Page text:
ROBERT CRIBB reflects on the future of ASEAN, why Southeast Asia matters to Australia and how the nation can better engage with the region.
Southeast Asia might sit in China’s shadow, but with over 600 million people, four million square kilometres of territory, and a collective economy that sends more goods to Australia than does China, Southeast Asia is a world player and vital to Australia’s future. Today Southeast Asia is where tens of thousands of Australians live and work comfortably, being recognised as distinctive and largely Western, yet now belonging to the region. More than 1.5 million Australians visit Southeast Asia each year as tourists, and about half that number visit Australia from Southeast Asia, many to study here at The Australian National University. The histories of Australia and Southeast Asia may be very different, but their futures are intertwined. After all, they share the same corner of the globe as well as many of the same aspirations.
The Association of Southeast Asian Nations (ASEAN) has played a crucial role over the last 45 years in shaping this region with which Australia is now heavily interconnected. Once seen as a pale reflection of the kind of integration promised by the European Union, ASEAN has now emerged as an exemplar supra-national body that, despite having many disparate people groups, religions, histories and languages, achieves cooperation without unduly pooling sovereignty. ASEAN has played a crucial role in bringing about Southeast Asia’s long peace since the wars in Indo-China. Its existence has repeatedly deflated pumped-up emotions that might have led to serious conflict between neighbours in the region and it has generated a still-fragile but real sense of Southeast Asian identity across the region. As a result, significant cooperation has been achieved.
For Australia’s future, the importance of ASEAN is twofold. First, its capacity to preside over inter-state peace across the region and incremental cooperation within and between its member states remains undiminished by the strains of occasional financial and political crises. This model for peace and cooperation provides important parameters for Australia’s multi-faceted engagement with the region.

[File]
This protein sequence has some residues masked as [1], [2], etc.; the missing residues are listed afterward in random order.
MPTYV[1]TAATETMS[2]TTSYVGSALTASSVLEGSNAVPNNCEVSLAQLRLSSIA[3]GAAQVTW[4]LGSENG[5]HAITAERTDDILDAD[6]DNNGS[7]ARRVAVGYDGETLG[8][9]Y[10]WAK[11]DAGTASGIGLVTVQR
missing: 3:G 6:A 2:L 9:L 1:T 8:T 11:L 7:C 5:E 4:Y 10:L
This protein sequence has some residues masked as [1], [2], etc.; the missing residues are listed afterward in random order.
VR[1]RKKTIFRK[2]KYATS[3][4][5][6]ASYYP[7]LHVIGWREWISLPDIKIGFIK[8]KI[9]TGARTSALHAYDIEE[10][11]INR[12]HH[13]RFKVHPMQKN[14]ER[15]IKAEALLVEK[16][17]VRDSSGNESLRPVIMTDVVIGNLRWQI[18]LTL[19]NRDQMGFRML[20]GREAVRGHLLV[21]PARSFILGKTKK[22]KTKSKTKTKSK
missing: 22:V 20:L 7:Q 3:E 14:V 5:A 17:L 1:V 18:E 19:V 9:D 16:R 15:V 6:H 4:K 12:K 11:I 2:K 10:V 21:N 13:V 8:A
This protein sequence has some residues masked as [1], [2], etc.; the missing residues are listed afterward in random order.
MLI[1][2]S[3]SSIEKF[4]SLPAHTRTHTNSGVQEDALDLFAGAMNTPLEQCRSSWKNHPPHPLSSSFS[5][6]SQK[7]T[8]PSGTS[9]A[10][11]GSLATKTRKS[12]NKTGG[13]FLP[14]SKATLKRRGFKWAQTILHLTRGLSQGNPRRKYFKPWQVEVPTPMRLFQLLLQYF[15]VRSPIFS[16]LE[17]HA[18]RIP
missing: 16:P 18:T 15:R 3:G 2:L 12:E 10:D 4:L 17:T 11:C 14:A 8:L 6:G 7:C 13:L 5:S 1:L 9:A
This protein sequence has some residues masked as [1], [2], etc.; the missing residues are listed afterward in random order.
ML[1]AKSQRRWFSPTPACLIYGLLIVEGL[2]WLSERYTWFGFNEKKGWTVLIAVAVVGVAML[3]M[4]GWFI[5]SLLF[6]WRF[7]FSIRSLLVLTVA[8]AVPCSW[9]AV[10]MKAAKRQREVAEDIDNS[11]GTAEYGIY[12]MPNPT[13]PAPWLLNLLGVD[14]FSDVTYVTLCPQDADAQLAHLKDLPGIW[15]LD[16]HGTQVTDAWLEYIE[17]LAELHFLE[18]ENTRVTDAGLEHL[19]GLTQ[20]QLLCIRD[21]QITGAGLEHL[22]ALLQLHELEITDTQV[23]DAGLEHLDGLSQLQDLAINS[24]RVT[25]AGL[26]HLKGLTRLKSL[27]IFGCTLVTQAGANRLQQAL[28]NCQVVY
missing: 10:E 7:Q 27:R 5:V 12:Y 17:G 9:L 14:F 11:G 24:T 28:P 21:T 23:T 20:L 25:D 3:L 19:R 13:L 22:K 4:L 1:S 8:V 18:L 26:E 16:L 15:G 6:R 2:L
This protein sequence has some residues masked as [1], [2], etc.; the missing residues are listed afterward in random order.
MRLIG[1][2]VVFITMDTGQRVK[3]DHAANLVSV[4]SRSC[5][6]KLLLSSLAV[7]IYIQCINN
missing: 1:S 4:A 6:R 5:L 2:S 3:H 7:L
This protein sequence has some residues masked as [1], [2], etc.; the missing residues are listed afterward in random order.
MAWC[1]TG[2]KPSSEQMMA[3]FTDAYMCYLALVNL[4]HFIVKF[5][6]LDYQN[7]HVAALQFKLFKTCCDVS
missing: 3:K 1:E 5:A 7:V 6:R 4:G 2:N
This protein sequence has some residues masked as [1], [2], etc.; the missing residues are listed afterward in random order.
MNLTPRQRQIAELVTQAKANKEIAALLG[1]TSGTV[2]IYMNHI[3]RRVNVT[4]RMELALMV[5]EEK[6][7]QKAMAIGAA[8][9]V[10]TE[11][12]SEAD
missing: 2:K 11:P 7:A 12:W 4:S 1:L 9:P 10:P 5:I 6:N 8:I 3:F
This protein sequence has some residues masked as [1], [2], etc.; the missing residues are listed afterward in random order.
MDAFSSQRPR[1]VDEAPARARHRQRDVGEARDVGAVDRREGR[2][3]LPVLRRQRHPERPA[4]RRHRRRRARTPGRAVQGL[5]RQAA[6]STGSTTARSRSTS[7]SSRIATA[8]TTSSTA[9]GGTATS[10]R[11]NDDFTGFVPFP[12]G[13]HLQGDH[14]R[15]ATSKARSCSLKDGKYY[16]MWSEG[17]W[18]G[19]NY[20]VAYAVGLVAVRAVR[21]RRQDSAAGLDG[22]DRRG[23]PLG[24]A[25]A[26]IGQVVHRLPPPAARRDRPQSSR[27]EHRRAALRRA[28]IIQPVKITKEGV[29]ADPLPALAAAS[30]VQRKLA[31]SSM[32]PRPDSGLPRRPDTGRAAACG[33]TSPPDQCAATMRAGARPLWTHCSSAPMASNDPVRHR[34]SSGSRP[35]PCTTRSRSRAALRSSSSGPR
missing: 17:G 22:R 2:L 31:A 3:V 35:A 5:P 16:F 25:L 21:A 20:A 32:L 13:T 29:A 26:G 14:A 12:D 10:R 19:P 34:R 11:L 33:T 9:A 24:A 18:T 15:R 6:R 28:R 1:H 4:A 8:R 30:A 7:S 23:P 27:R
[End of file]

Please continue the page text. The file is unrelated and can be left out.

Second, ASEAN has increasingly reached beyond its own borders to apply its soothing effect to the sharp conflicts of East Asia to the north. Here we need to be realistic: just as ASEAN has not prevented occasional tensions between Cambodia and Thailand and between Indonesia and Malaysia, so it can hardly be expected to deliver solutions for the more entrenched disputes further north. But ASEAN’s presence as a broker in a region where Cold War tensions are still alive makes it a force for peace well beyond its own borders. Working alongside the countries of ASEAN can help make this happen through increased bonds across many fields of endeavour. Such collaboration will help ensure the safety and wellbeing of current and future generations of Australians, Southeast Asians and beyond.
And this is why it is critical that Australia has an informed understanding of and the ability to engage with the region, its many countries and an institution as important as ASEAN. This is exactly what we are striving to do with our work at ANU, and it is something which will be greatly assisted with the launch today of a new research institute – the Southeast Asia Institute.
Sitting in the ANU College of Asia and the Pacific, the new institute will bring together the University’s unrivalled level of expertise on the region and promote greater understanding of its many diverse nations, as well as ASEAN.
ANU has the largest community of academic specialists on Southeast Asia in the world, outside Southeast Asia itself. Our 80 academics conduct significant research on the region as well as supervise some 200 research students,” said Professor Cribb.
Our experts also teach at the undergraduate and postgraduate levels with an unequalled focus on languages from the region, inlcuding Indonesian, Thai, Vietnamese, Tetum and Javanese. The University’s strength in Southeast Asian studies is based on its long history of national engagement with the region, and our research has strongly shaped national and international understandings of the region.
The Institute will build on this and complete specialist research and work on Brunei, Cambodia, Indonesia, Laos, Malaysia, Myanmar, the Philippines, Singapore, Thailand, Timor Leste and Vietnam. It will also undertake work on ASEAN, has not only kept the peace in Southeast Asia and Australia’s environment, but it is playing a soothing role behind the scenes in the volatile international politics of East Asia.
It’s time to get to know the neighbours better, and we look forward to making that happen.
Professor Robert Cribb is the Head of the new Southeast Asia Institute in the ANU College of Asia and the Pacific. Launched by ASEAN Secretary-General Dr Surin, the research institute brings together the unrivalled Southeast Asia expertise at ANU to promote work and research on the region and ASEAN.